Hey, Jalone - Firefox has spellcheck IN TEH BROWSWER!


Is now a great time to buy....or sell...real estate? It's almost like....like....you're transactional or something....who's your "client" again?!?

smf said...

"the 5 minutes to work vs gas vs free time"

That is probably the #1 reason we have not moved. Time and gas savings are huge for us.

Many took on house payments and did not take into account the other financial factors into account. Sure we could now purchase a 5000 sq.ft. house, but the additional utility charges, upkeep time, and other ancilliary charges would push us over the edge.

Patient Renter said...

Yea there is a "happy renter" though I haven't seen him/her post in a while.

"Amen...by the way, just who are bailing out with all this free money that the govt is about to throw our way?"

In this case it looks like a political bailout more than anything. Dropping a few hundred billion, only some of which will actually hit the economy, will dilute pretty quick pretty quick, and obviously isn't going to help anything... except those re-election campaigns. Pretty shameful stuff.

Kinda like the housing bailout plans that all the pols are tripping over themselves to one up each other on - they're not going to help anything except re-election. I only wish everyone could see this.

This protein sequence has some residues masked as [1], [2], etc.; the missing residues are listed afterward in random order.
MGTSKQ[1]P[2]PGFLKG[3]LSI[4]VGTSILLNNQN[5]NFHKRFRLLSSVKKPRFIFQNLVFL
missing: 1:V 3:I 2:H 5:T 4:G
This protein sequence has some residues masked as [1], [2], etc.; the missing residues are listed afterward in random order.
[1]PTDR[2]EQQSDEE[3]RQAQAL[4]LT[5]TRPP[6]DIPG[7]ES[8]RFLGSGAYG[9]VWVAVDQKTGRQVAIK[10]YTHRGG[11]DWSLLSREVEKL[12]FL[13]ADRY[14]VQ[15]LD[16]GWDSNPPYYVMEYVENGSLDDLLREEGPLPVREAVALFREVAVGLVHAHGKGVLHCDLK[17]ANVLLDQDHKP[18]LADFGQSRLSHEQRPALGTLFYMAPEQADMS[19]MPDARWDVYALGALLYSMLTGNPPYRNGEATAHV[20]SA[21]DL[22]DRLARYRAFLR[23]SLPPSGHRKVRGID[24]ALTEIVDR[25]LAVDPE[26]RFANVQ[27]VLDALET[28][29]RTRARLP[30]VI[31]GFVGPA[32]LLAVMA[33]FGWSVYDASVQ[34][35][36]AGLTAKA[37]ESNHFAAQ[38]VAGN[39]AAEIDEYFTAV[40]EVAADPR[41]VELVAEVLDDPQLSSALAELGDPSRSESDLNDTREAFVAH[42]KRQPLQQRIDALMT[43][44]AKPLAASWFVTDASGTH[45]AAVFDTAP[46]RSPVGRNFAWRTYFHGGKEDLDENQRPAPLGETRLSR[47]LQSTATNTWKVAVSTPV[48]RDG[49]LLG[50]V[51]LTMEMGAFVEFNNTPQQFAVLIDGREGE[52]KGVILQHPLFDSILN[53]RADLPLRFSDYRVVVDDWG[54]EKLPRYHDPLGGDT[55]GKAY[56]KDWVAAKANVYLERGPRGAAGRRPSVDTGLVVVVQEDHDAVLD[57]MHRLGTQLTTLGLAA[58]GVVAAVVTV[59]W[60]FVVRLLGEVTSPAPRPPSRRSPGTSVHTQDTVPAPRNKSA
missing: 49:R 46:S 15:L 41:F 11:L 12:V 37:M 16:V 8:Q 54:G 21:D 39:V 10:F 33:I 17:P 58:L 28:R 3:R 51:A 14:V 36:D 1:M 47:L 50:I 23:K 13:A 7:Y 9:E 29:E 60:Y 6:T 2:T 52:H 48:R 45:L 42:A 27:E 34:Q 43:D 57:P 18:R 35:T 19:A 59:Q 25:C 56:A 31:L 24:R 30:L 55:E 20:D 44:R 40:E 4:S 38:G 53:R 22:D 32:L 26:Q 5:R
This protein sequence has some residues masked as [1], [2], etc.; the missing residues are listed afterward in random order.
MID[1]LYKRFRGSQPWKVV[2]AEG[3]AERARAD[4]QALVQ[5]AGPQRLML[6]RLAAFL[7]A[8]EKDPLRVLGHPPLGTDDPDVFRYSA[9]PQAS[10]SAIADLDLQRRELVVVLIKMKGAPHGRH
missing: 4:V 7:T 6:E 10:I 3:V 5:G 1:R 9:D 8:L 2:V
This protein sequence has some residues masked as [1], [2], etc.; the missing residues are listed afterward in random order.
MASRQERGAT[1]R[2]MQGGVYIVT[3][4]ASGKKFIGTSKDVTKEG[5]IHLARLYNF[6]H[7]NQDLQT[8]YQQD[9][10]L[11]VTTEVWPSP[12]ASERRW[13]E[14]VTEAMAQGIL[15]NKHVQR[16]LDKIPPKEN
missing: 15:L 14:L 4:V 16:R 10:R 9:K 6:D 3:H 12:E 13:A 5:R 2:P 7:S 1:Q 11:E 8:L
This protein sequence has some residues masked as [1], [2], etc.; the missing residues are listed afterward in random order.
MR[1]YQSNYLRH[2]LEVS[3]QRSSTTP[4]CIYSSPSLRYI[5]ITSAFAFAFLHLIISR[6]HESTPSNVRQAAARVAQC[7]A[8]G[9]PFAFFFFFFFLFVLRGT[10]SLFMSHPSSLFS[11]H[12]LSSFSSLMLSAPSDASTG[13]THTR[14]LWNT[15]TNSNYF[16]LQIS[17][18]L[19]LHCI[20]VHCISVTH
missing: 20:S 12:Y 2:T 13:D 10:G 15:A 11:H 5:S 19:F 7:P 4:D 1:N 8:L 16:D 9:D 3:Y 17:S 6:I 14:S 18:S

Jennifer said...

I am not an "exceedingly happy" renter, but I am content. We are renting in a fabulous neighborhood for less than half of carrying costs. I would rather own, to fix a place to my standards. HOWEVER, we moved to SAC from Michigan and lost $100,000, so needless to say we are a bit gun shy of purchasing in a declining market.

smf said...

"Kinda like the housing bailout plans that all the pols are tripping over themselves to one up each other on - they're not going to help anything except re-election. I only wish everyone could see this."

But first you have to acknowledge that the original problem was overspending.

Any bailout that calls for MORE consumer spending goes against what the original problems was.

There is nothing that a government can and should do to fix this.

If, for example, the normal home purchasing rate was (SWAG) 25 homes per 1000 population per year, and during the bubble it was 50, there is nothing that can be done to bring that number back up.

Jacob said...